Mixing static and dynamic DNS entries using CNAMEs

A problem I have been working on for quite some time is mixing static (but changing) and dynamic DNS entries witin the same zone. In my case static means a mappings of IP addresses to host names where changes do occure but come from an external source. For those entries the resulting zone files can easily be generated from an IPAM1 system. Hosts that get their IP address from a (DHCP) pool are often left with dummy entries (such as dhcp001234) in such systems. I will refer to the entries needed for those hosts as dynamic. They are not handled by the IPAM since it won't know which IP the host will be assigned.

Simply putting static and dynamic entries in the same zone and having the DHCP server update DNS records is not viable: once a change in the IPAM happens, the dynamic changes are lost because the export scripts typically generate new zone files.

The solution is to split dynamic entries into a differnt zone and use CNAME records. The forward zone for example could look like this:

RIGIN example.com. @ IN SOA ns.example.com. hostmaster.example.com. ( 2017020501 ; serial 1h ; refresh 15min ; retry 1w ; expiry 1h ) ; negative cache ; static entries IN NS ns.example.com. ns IN A 192.0.2.2 www IN A 192.0.2.5 ; subdomain for dynamic entries dyn IN NS ns.example.com. ; dynamic entries host1 IN CNAME host1.dyn host2 IN CNAME host2.dyn

The zone-file for dyn.example.com in this case would be populated by the dhcp daemon. The only draw-back here is that host names must be known in advance. In my case they are known to the IPAM.

For the reverse zone the setup looks similar:

$ORIGIN 2.0.192.in-addr.arpa.
@           IN SOA      ns.example.com. hostmaster.example.com. (
                        2017020501  ; serial
                        1h          ; refresh
                        15min       ; retry
                        1w          ; expiry
                        1h )        ; negative cache
; static entries
2           IN PTR      ns.example.com.
5           IN PTR      www.example.com.
; dynamic entries
11          IN CNAME    11.2.0.192.rev.example.com.
; ... lots more entries
40          IN CNAME    12.2.0.192.rev.example.com.

In order for the DHCP daemon to be able to update your zone you will need to create a key:

$ dnssec-keygen -a HMAC-MD5 -b 128 -r /dev/urandom -n USER DDNS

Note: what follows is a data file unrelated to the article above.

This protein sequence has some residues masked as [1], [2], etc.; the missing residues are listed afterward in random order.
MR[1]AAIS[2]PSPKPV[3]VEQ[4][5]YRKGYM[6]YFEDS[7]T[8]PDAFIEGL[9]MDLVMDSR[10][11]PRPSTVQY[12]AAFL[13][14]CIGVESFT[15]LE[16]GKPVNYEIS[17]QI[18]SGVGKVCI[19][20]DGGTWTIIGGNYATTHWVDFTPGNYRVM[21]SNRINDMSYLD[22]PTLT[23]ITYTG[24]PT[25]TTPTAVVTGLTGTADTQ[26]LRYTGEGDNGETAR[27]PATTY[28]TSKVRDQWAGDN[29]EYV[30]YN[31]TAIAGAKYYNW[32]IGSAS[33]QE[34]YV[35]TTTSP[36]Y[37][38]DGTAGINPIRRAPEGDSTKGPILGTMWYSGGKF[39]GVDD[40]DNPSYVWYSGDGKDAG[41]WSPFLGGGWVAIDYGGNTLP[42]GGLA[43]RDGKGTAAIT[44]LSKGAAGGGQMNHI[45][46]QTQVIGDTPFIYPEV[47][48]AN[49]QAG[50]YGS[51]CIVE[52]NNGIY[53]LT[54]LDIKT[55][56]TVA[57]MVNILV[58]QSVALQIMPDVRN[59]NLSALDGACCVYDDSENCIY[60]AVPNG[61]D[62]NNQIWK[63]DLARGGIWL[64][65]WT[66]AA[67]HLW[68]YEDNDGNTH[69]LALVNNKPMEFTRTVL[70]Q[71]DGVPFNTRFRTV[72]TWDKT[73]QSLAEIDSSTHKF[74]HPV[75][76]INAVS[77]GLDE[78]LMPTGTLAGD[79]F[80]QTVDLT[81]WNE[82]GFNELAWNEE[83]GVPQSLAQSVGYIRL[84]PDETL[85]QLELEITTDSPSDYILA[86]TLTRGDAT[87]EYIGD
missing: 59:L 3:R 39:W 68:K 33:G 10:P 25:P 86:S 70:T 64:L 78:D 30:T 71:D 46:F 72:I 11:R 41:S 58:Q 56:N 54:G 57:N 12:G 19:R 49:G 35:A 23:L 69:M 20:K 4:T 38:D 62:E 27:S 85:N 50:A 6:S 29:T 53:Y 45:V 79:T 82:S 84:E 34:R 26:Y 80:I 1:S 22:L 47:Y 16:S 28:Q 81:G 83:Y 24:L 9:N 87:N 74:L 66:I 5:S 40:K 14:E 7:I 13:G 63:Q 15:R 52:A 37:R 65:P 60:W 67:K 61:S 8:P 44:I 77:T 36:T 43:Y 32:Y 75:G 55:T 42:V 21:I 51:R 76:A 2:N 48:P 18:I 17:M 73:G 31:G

$ grep Key Kddns.*.private
Key: UMq/fhNubt9w618dq1I5Lg==

The key and zone should be setup in your named.conf as follows:

# ...
key DDNS {
    algorithm HMAC-MD5;
    secret "UMq/fhNubt9w618dq1I5Lg==";
};
# ...
zone "dyn.example.com" in {
    type master;
    file "dyn/dyn.example.com";
    allow-update { key "DDNS"; };
}
zone "rev.example.com" in {
    type master;
    file "dyn/rev.example.com";
    allow-update { key "DDNS"; };
}

The dhcpd.conf should contain the following:

# ...
ddns-updates on;
ddns-update-style interim;
ddns-domainname "dyn.example.com";
ddns-rev-domainname "rev.example.com";
ignore client-updates;
update static-leases off;
# ...
key DDNS {
    algorithm HMAC-MD5;
    secret "UMq/fhNubt9w618dq1I5Lg==";
};
#
zone dyn.example.com {
    primary 127.0.0.1; # or a different IP if you nameserver is not on the same server
    key DDNS;
}
zone rev.example.com {
    primary 127.0.0.1; # or a different IP if you nameserver is not on the same server
    key DDNS;
}
# ...
# host entry is optional but enforces the correct forward entry to be used
host host1 {
    hardware ethernet 00:A2:B4:C6:D8:E0;
    ddns-hostname host1;
}

To confirm that everything is working as intended, check your DHCP logs and query your DNS server for the IP given to the client:

# nslookup 192.0.2.23
Server:         127.0.0.1
Address:        127.0.0.1#53

23.2.0.192.in-addr.arpa       canonical name = 23.2.0.192.rev.example.com.
23.2.0.192.rev.example.com.   name = host1.dyn.example.com.

# nslookup host1.example.com
Server:         127.0.0.1
Address:        127.0.0.1#53

host1.example.com canonical name = host1.dyn.example.com
Name:   host1.dyn.example.com
Address: 192.0.2.23

  1. IP address management